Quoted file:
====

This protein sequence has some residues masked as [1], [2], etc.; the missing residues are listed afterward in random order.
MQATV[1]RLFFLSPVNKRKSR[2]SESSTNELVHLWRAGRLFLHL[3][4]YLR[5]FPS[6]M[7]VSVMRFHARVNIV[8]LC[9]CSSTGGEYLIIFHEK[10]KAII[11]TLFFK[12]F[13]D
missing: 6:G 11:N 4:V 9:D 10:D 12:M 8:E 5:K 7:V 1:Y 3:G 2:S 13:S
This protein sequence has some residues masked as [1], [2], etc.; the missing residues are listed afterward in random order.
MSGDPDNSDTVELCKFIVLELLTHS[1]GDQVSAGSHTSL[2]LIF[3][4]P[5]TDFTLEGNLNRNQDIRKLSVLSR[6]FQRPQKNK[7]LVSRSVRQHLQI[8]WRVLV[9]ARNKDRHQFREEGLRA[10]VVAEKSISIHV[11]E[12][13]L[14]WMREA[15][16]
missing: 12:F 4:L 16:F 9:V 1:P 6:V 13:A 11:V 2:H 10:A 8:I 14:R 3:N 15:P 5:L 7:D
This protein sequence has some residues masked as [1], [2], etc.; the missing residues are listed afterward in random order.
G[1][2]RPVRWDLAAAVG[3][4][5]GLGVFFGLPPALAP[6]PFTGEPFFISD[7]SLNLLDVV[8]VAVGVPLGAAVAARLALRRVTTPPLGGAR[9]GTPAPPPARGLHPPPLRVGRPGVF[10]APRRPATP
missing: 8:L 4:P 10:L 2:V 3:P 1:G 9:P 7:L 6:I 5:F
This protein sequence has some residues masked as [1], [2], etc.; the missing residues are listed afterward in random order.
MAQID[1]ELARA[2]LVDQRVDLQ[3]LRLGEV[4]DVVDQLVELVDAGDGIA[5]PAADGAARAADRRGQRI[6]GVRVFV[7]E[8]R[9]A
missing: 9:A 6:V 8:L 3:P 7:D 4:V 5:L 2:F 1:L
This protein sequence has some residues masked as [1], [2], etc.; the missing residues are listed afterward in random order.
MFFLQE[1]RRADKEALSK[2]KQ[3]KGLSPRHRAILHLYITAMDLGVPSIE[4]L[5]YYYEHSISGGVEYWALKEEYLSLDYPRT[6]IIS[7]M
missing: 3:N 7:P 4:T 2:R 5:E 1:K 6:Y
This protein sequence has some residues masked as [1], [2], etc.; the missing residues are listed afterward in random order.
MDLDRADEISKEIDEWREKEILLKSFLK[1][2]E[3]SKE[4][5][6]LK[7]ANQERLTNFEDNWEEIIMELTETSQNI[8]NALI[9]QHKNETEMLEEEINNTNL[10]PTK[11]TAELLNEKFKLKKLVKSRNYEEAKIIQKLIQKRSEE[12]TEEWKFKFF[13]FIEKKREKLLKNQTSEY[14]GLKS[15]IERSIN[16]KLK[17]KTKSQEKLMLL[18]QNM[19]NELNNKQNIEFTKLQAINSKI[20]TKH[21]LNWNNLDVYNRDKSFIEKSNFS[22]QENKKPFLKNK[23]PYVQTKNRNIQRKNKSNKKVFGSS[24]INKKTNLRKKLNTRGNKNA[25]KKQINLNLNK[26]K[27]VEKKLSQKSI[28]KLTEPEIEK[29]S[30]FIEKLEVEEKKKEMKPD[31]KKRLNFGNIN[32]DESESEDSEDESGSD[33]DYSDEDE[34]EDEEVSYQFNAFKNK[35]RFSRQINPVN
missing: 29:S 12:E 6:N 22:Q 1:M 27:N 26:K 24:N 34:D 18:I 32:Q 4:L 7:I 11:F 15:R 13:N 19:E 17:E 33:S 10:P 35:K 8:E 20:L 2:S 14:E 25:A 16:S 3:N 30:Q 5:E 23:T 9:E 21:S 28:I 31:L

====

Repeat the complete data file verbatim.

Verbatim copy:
This protein sequence has some residues masked as [1], [2], etc.; the missing residues are listed afterward in random order.
MQATV[1]RLFFLSPVNKRKSR[2]SESSTNELVHLWRAGRLFLHL[3][4]YLR[5]FPS[6]M[7]VSVMRFHARVNIV[8]LC[9]CSSTGGEYLIIFHEK[10]KAII[11]TLFFK[12]F[13]D
missing: 6:G 11:N 4:V 9:D 10:D 12:M 8:E 5:K 7:V 1:Y 3:G 2:S 13:S
This protein sequence has some residues masked as [1], [2], etc.; the missing residues are listed afterward in random order.
MSGDPDNSDTVELCKFIVLELLTHS[1]GDQVSAGSHTSL[2]LIF[3][4]P[5]TDFTLEGNLNRNQDIRKLSVLSR[6]FQRPQKNK[7]LVSRSVRQHLQI[8]WRVLV[9]ARNKDRHQFREEGLRA[10]VVAEKSISIHV[11]E[12][13]L[14]WMREA[15][16]
missing: 12:F 4:L 16:F 9:V 1:P 6:V 13:A 11:V 2:H 10:A 8:I 14:R 3:N 15:P 5:L 7:D
This protein sequence has some residues masked as [1], [2], etc.; the missing residues are listed afterward in random order.
G[1][2]RPVRWDLAAAVG[3][4][5]GLGVFFGLPPALAP[6]PFTGEPFFISD[7]SLNLLDVV[8]VAVGVPLGAAVAARLALRRVTTPPLGGAR[9]GTPAPPPARGLHPPPLRVGRPGVF[10]APRRPATP
missing: 8:L 4:P 10:L 2:V 3:P 1:G 9:P 7:L 6:I 5:F
This protein sequence has some residues masked as [1], [2], etc.; the missing residues are listed afterward in random order.
MAQID[1]ELARA[2]LVDQRVDLQ[3]LRLGEV[4]DVVDQLVELVDAGDGIA[5]PAADGAARAADRRGQRI[6]GVRVFV[7]E[8]R[9]A
missing: 9:A 6:V 8:L 3:P 7:D 4:V 5:L 2:F 1:L
This protein sequence has some residues masked as [1], [2], etc.; the missing residues are listed afterward in random order.
MFFLQE[1]RRADKEALSK[2]KQ[3]KGLSPRHRAILHLYITAMDLGVPSIE[4]L[5]YYYEHSISGGVEYWALKEEYLSLDYPRT[6]IIS[7]M
missing: 3:N 7:P 4:T 2:R 5:E 1:K 6:Y
This protein sequence has some residues masked as [1], [2], etc.; the missing residues are listed afterward in random order.
MDLDRADEISKEIDEWREKEILLKSFLK[1][2]E[3]SKE[4][5][6]LK[7]ANQERLTNFEDNWEEIIMELTETSQNI[8]NALI[9]QHKNETEMLEEEINNTNL[10]PTK[11]TAELLNEKFKLKKLVKSRNYEEAKIIQKLIQKRSEE[12]TEEWKFKFF[13]FIEKKREKLLKNQTSEY[14]GLKS[15]IERSIN[16]KLK[17]KTKSQEKLMLL[18]QNM[19]NELNNKQNIEFTKLQAINSKI[20]TKH[21]LNWNNLDVYNRDKSFIEKSNFS[22]QENKKPFLKNK[23]PYVQTKNRNIQRKNKSNKKVFGSS[24]INKKTNLRKKLNTRGNKNA[25]KKQINLNLNK[26]K[27]VEKKLSQKSI[28]KLTEPEIEK[29]S[30]FIEKLEVEEKKKEMKPD[31]KKRLNFGNIN[32]DESESEDSEDESGSD[33]DYSDEDE[34]EDEEVSYQFNAFKNK[35]RFSRQINPVN
missing: 29:S 12:E 6:N 22:Q 1:M 27:N 26:K 24:N 34:D 18:I 32:Q 4:L 7:I 11:F 15:R 13:N 19:E 17:E 33:S 10:P 35:K 8:E 20:L 2:S 14:E 25:A 16:S 3:N 30:Q 5:E 23:T 9:E 21:S 28:I 31:L